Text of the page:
They called him Speedo

Earl “Speedo” Carroll, the lead singer of the influential doo-wop group the Cadillacs, passed away. The group’s biggest hit was “Speedo.” It was one of those songs that was such an enticing mystery to me as a kid. What the hell did it mean? This explanation, from his obit in the Times, shows just how evanescent and ephemeral creative inspirations can be. An off-handed remark led to a song we’re still listening to 60 years later:

“Mr. Carroll’s nickname and the song it engendered were born in the same breath. One day in 1955, he later recounted, the Cadillacs were performing at an armory in Massachusetts. As they were leaving, Mr. Phillips (another member of the group—rm) caught sight of a torpedo on display there.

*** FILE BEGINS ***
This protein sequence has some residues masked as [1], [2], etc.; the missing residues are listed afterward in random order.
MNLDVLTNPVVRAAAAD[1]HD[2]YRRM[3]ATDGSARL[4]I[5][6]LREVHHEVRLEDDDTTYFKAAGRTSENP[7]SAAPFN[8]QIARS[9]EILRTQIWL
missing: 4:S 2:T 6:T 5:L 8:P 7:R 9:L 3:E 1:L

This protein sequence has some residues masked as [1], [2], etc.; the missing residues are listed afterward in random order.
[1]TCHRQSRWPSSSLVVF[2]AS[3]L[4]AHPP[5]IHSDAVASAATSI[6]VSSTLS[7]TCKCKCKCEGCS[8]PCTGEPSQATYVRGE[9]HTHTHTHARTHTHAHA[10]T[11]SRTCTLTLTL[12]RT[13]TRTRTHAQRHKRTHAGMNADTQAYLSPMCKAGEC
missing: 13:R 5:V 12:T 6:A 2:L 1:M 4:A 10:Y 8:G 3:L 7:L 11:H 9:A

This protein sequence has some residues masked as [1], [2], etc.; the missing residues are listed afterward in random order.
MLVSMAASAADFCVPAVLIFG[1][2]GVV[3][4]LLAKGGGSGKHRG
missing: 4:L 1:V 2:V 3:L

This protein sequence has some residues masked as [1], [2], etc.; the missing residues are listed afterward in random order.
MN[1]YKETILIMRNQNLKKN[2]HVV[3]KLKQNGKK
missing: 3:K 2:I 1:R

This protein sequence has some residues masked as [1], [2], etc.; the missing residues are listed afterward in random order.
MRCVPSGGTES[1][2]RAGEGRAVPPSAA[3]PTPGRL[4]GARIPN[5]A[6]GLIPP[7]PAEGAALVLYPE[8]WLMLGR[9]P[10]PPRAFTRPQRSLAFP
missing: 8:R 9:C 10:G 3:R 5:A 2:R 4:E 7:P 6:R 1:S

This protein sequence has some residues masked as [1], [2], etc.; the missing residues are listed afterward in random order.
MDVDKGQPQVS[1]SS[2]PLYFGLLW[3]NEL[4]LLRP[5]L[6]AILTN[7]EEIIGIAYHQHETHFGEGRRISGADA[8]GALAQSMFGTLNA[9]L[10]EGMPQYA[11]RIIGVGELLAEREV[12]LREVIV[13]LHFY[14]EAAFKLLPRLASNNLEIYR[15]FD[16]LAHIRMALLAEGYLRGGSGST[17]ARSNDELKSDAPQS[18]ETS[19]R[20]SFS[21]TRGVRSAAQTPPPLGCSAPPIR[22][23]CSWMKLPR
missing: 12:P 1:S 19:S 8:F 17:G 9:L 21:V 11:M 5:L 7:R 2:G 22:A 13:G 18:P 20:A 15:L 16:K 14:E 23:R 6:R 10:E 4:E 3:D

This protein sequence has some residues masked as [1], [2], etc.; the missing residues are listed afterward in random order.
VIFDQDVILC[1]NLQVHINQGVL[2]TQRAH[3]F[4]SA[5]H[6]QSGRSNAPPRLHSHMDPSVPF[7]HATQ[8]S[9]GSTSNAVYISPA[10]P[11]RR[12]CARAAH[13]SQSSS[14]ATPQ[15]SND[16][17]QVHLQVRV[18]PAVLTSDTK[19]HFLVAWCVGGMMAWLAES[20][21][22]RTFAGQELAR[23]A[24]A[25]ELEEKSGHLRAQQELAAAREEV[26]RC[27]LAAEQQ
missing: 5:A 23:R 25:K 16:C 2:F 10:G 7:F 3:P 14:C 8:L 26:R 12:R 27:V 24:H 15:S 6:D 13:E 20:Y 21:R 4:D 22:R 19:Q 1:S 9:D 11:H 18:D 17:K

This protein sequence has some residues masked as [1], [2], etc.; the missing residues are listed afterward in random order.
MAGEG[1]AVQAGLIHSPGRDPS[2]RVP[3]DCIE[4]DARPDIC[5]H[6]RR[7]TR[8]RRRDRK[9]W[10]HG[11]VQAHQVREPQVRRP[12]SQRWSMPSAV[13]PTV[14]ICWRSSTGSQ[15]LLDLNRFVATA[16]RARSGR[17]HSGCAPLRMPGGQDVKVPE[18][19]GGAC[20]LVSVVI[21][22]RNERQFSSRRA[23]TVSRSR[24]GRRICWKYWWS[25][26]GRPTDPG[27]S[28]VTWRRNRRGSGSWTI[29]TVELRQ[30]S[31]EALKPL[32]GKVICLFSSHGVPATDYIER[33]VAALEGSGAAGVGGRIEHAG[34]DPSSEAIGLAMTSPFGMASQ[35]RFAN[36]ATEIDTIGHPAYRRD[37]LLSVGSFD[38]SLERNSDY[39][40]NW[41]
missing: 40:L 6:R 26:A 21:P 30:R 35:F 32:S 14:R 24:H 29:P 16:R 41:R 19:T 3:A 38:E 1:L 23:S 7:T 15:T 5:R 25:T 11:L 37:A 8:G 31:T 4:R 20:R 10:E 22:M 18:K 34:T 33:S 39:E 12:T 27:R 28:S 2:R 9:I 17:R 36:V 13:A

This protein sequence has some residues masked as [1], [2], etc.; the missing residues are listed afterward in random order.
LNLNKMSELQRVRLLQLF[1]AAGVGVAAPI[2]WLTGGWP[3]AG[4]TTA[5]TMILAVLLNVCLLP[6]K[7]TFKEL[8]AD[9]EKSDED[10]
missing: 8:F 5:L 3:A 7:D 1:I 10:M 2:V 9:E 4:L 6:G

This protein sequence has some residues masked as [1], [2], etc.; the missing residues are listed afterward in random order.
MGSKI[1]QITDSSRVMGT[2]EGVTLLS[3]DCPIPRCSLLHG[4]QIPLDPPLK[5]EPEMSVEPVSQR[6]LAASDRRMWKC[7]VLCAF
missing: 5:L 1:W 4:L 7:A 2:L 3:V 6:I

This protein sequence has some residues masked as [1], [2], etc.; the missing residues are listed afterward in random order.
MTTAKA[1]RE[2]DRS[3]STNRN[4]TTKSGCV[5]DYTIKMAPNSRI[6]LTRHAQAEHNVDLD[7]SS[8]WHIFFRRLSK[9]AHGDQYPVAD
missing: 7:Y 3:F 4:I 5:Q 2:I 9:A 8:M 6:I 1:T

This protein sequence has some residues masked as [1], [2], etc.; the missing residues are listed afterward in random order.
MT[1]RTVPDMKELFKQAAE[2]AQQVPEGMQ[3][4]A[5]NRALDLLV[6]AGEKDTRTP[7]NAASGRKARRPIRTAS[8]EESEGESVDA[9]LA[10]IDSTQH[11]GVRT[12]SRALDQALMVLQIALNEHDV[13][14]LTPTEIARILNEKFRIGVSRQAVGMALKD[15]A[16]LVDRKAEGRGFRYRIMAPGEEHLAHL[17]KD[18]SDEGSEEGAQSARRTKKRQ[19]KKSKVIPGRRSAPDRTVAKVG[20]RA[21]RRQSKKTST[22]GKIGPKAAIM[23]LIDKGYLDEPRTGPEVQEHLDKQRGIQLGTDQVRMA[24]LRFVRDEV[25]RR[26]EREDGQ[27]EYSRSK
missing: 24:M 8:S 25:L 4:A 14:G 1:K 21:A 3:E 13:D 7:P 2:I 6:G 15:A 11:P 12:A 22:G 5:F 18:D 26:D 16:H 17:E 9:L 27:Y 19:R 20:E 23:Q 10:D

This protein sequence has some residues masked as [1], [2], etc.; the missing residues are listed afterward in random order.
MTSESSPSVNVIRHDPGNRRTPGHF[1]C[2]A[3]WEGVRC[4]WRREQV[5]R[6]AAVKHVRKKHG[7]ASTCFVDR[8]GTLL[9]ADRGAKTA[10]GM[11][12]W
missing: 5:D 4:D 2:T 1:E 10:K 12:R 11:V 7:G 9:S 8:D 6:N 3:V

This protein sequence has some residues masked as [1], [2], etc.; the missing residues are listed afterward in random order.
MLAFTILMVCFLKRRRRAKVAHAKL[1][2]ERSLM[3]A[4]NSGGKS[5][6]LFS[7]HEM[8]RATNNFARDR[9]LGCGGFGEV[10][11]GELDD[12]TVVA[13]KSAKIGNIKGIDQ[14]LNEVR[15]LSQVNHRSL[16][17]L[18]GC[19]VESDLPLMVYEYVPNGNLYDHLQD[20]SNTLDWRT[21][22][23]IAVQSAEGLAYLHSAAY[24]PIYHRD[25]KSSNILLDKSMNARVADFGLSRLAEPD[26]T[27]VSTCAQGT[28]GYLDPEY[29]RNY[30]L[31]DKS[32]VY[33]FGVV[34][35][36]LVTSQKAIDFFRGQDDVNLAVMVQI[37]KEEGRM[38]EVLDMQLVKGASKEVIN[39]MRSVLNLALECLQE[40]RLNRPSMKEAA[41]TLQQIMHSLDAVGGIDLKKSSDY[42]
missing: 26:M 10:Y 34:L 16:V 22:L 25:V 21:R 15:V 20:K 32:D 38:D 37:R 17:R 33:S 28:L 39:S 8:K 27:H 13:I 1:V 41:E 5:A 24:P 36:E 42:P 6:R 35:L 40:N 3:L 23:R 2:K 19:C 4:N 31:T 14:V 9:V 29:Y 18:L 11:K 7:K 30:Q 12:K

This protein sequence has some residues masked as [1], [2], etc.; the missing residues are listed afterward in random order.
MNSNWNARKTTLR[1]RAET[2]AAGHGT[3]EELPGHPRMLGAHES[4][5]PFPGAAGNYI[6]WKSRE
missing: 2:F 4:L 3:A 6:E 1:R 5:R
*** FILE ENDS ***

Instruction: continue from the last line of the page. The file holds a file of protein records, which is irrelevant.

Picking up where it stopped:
“Hey, Speedo, there’s your torpedo!” he told Mr. Carroll, who had a somewhat pointy head.

“My name is Earl,” Mr. Carroll responded tersely.

During the ride home, the nickname, and Mr. Carroll’s testy rejoinder, flew around the car. By the time the group reached New York, some evocative lines and a jaunty tune had emerged.”

And here it is:

NYT: Earl “Speedo” Carroll, Lead Singer of the Cadillacs, Dies at 75